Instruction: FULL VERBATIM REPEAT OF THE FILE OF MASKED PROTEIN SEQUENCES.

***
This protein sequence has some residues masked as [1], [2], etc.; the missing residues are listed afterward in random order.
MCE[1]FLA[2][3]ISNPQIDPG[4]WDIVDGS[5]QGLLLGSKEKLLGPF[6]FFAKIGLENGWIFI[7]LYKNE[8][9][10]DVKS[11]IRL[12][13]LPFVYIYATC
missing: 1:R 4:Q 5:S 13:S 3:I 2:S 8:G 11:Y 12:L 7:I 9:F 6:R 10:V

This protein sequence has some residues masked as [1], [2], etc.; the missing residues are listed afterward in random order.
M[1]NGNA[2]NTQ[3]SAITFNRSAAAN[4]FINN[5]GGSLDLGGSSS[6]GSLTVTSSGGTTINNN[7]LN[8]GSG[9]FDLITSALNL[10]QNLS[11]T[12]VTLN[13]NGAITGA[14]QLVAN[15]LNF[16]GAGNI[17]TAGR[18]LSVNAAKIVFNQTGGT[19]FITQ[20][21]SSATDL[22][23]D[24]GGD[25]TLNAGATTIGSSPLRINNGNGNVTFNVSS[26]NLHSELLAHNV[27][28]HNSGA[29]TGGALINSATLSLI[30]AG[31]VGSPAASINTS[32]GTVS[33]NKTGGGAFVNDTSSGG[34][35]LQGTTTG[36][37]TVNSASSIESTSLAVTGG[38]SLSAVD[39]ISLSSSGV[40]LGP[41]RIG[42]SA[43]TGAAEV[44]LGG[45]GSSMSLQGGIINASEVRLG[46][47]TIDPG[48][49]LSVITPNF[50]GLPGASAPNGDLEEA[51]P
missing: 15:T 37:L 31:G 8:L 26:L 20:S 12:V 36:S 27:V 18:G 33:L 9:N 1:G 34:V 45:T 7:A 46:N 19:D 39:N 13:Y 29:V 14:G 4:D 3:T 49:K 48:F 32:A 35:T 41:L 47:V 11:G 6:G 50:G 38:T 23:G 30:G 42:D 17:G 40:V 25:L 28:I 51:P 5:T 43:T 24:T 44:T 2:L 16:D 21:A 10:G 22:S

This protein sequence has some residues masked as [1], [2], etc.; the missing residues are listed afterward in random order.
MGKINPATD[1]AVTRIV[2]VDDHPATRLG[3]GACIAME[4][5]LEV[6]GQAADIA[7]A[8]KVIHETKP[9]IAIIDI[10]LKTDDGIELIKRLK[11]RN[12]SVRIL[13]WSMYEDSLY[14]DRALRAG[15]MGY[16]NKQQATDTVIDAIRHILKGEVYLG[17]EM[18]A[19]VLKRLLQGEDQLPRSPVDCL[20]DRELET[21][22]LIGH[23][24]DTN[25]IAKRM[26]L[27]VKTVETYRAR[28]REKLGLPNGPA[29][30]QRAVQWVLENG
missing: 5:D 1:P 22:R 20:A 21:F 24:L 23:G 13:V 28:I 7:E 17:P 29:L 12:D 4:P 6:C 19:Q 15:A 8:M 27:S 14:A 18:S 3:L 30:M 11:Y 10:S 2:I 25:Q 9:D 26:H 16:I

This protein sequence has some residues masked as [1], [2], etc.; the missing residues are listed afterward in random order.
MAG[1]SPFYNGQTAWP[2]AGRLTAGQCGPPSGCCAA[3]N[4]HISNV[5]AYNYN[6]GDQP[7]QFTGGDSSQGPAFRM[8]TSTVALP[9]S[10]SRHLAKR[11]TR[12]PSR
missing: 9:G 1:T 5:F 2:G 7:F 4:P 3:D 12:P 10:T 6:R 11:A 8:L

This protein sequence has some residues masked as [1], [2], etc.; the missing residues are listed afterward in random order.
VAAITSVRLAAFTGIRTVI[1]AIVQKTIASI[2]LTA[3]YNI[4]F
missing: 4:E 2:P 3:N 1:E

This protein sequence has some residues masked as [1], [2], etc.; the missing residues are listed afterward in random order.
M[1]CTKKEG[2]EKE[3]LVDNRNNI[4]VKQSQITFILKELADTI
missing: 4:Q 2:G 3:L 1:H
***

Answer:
This protein sequence has some residues masked as [1], [2], etc.; the missing residues are listed afterward in random order.
MCE[1]FLA[2][3]ISNPQIDPG[4]WDIVDGS[5]QGLLLGSKEKLLGPF[6]FFAKIGLENGWIFI[7]LYKNE[8][9][10]DVKS[11]IRL[12][13]LPFVYIYATC
missing: 1:R 4:Q 5:S 13:S 3:I 2:S 8:G 11:Y 12:L 7:I 9:F 6:R 10:V

This protein sequence has some residues masked as [1], [2], etc.; the missing residues are listed afterward in random order.
M[1]NGNA[2]NTQ[3]SAITFNRSAAAN[4]FINN[5]GGSLDLGGSSS[6]GSLTVTSSGGTTINNN[7]LN[8]GSG[9]FDLITSALNL[10]QNLS[11]T[12]VTLN[13]NGAITGA[14]QLVAN[15]LNF[16]GAGNI[17]TAGR[18]LSVNAAKIVFNQTGGT[19]FITQ[20][21]SSATDL[22][23]D[24]GGD[25]TLNAGATTIGSSPLRINNGNGNVTFNVSS[26]NLHSELLAHNV[27][28]HNSGA[29]TGGALINSATLSLI[30]AG[31]VGSPAASINTS[32]GTVS[33]NKTGGGAFVNDTSSGG[34][35]LQGTTTG[36][37]TVNSASSIESTSLAVTGG[38]SLSAVD[39]ISLSSSGV[40]LGP[41]RIG[42]SA[43]TGAAEV[44]LGG[45]GSSMSLQGGIINASEVRLG[46][47]TIDPG[48][49]LSVITPNF[50]GLPGASAPNGDLEEA[51]P
missing: 15:T 37:L 31:G 8:L 26:L 20:S 12:V 36:S 27:V 18:G 33:L 9:N 1:G 34:V 45:T 7:A 46:N 19:D 39:N 13:Y 29:V 14:G 4:D 3:T 49:K 48:F 32:A 35:T 41:L 47:V 11:G 6:G 50:G 38:T 23:G 30:G 42:D 17:G 40:V 25:L 28:I 51:P 5:T 43:T 24:T 44:T 2:L 16:D 21:A 10:G 22:S

This protein sequence has some residues masked as [1], [2], etc.; the missing residues are listed afterward in random order.
MGKINPATD[1]AVTRIV[2]VDDHPATRLG[3]GACIAME[4][5]LEV[6]GQAADIA[7]A[8]KVIHETKP[9]IAIIDI[10]LKTDDGIELIKRLK[11]RN[12]SVRIL[13]WSMYEDSLY[14]DRALRAG[15]MGY[16]NKQQATDTVIDAIRHILKGEVYLG[17]EM[18]A[19]VLKRLLQGEDQLPRSPVDCL[20]DRELET[21][22]LIGH[23][24]DTN[25]IAKRM[26]L[27]VKTVETYRAR[28]REKLGLPNGPA[29][30]QRAVQWVLENG
missing: 5:D 1:P 22:R 20:A 21:F 24:L 23:G 13:V 28:I 7:E 17:P 29:L 12:D 4:P 6:C 19:Q 15:A 8:M 27:S 14:A 18:S 3:L 30:M 11:Y 10:S 2:I 25:Q 9:D 26:H 16:I

This protein sequence has some residues masked as [1], [2], etc.; the missing residues are listed afterward in random order.
MAG[1]SPFYNGQTAWP[2]AGRLTAGQCGPPSGCCAA[3]N[4]HISNV[5]AYNYN[6]GDQP[7]QFTGGDSSQGPAFRM[8]TSTVALP[9]S[10]SRHLAKR[11]TR[12]PSR
missing: 9:G 1:T 5:F 2:G 7:F 4:P 3:D 12:P 10:T 6:R 11:A 8:L

This protein sequence has some residues masked as [1], [2], etc.; the missing residues are listed afterward in random order.
VAAITSVRLAAFTGIRTVI[1]AIVQKTIASI[2]LTA[3]YNI[4]F
missing: 4:E 2:P 3:N 1:E

This protein sequence has some residues masked as [1], [2], etc.; the missing residues are listed afterward in random order.
M[1]CTKKEG[2]EKE[3]LVDNRNNI[4]VKQSQITFILKELADTI
missing: 4:Q 2:G 3:L 1:H